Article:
Date of Award
© 2008 Kathleen Condon. All rights reserved. Access to this work is restricted to users within the Swarthmore College network and may only be used for non-commercial, educational, and research purposes. Sharing with users outside of the Swarthmore College network is expressly prohibited. For all other uses, including reproduction and distribution, please contact the copyright holder.
Bachelor of Arts
Amy Cheng Vollmer
Biofilms are complex surface associated communities of bacteria. Bacteria in biofilms secrete an extracellular matrix important for adhesion, protection and structure. Cells in biofilms have greater resistance to environmental stressors than free-floating planktonic cells. To better understand how biofilms respond to stress, the role of the universal stress protein A in Escherichia coli biofilm formation was investigated. Mixed biofilms were constructed with a wild type and uspA-null mutant, each expressing a different color fluorescent protein and viewed with a confocal laser scanning microscope. These methods were used in an effort to understand differences in biofilm formation between the two strains. A second set of experiments examined the effect of low levels of antibiotics on biofilm formation. Previous research has suggested that sub-inhibitory, low levels of antibiotics may increase bacteria virulence, biofilm formation and alter motility. The effect of a variety of antibiotics (at low concentrations) on biofilm formation and swimming motility for the wild type and uspA null mutant was investigated. Previous research and the findings presented here may suggest that antibiotics are important for bacterial communication.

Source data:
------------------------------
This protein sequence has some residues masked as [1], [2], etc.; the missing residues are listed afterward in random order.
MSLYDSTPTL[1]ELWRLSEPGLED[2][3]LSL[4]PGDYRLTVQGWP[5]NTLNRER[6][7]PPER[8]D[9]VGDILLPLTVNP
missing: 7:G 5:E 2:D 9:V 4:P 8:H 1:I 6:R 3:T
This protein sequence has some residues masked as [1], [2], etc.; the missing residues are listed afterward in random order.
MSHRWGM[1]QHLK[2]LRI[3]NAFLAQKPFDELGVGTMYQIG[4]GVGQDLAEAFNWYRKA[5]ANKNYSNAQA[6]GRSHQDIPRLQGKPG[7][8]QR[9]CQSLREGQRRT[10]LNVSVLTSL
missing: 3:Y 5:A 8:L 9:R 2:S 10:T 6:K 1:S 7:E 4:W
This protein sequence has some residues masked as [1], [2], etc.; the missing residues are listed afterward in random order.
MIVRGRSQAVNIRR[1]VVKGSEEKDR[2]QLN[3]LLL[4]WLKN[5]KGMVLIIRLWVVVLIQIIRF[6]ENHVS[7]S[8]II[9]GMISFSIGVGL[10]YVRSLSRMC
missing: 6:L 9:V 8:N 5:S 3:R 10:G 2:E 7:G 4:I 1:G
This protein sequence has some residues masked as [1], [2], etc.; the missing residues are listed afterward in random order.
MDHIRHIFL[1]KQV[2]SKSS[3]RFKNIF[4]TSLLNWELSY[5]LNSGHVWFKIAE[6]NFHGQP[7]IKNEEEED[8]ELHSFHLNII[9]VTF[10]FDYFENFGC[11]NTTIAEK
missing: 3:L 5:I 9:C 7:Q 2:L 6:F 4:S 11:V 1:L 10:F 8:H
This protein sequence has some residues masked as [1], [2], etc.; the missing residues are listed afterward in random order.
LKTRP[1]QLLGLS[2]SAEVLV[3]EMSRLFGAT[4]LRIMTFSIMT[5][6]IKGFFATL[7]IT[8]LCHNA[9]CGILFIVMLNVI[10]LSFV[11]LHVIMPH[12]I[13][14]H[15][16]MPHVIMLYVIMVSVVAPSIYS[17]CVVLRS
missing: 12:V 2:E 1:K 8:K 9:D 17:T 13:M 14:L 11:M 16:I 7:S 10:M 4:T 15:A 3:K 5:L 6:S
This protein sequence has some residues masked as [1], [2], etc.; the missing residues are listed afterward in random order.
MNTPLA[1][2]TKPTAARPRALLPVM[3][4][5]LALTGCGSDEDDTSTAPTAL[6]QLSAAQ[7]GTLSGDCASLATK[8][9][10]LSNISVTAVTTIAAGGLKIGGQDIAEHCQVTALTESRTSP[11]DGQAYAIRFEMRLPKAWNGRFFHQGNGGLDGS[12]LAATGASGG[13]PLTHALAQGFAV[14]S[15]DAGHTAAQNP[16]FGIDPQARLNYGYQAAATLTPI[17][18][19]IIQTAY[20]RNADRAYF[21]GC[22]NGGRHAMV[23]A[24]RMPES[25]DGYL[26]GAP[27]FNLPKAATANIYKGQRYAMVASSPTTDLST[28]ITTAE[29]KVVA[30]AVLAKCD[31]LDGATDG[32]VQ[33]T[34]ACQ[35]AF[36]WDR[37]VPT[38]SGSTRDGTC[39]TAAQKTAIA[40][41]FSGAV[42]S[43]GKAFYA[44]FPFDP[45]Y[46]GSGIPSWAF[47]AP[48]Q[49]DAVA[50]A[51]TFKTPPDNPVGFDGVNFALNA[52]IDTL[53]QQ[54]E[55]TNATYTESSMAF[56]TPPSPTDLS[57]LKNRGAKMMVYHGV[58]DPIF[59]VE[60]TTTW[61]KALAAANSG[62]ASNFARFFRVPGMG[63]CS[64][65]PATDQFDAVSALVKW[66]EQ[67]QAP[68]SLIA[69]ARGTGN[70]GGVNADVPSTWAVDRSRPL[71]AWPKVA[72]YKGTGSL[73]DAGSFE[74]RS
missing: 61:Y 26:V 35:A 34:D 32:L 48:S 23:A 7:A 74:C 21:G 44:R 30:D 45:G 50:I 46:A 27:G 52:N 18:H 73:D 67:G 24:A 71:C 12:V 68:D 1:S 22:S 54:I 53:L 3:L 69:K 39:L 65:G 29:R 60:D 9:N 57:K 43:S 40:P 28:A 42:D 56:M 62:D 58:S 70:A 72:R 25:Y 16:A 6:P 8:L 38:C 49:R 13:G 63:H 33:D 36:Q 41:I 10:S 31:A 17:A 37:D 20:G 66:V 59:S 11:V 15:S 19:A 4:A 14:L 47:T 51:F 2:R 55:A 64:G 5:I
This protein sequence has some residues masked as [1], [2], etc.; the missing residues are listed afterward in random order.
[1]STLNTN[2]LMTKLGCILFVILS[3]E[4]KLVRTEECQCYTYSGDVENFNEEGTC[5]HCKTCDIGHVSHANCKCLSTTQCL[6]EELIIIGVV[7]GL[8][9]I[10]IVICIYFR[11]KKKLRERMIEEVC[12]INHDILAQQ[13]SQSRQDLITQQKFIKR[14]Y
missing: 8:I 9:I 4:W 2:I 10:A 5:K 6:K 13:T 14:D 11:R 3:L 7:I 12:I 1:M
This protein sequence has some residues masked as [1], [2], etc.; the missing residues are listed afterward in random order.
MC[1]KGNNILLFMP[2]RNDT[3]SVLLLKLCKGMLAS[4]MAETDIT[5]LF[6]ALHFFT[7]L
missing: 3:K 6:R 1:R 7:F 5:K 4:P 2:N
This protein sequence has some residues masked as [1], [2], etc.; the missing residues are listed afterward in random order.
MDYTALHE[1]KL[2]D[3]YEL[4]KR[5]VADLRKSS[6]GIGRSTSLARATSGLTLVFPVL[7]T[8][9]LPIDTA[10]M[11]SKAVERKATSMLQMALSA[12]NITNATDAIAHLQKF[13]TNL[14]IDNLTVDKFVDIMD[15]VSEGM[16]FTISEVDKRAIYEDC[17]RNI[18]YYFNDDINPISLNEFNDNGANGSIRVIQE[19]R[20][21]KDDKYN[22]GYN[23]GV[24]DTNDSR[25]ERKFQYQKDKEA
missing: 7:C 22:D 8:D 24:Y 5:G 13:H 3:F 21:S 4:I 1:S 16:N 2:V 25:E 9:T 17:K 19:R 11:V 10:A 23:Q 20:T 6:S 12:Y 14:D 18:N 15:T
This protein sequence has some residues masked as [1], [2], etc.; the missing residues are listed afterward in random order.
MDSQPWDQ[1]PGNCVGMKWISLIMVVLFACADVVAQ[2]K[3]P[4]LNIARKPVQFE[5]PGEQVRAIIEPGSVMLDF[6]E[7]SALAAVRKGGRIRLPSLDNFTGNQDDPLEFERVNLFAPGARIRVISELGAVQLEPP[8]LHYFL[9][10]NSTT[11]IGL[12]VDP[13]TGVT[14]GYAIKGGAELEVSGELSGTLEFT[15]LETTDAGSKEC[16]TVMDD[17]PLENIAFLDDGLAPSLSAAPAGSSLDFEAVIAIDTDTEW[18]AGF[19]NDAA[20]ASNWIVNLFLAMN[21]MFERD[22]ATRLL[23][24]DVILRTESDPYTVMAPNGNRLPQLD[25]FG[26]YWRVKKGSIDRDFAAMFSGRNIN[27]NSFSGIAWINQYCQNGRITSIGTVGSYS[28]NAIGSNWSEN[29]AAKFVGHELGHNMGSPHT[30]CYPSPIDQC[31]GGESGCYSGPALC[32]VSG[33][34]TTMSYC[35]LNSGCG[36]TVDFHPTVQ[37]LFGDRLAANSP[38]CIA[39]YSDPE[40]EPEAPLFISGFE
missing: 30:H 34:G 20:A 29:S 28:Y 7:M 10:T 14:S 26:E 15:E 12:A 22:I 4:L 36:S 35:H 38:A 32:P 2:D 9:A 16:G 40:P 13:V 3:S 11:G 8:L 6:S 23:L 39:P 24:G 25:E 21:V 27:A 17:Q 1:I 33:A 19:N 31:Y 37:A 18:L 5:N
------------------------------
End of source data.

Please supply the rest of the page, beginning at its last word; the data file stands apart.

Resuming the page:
Condon, Kathleen , '08, "The role of universal stress protein A and low antibiotic concentrations in Escherichia coli biofilm formation" (2008). Senior Theses, Projects, and Awards. 80.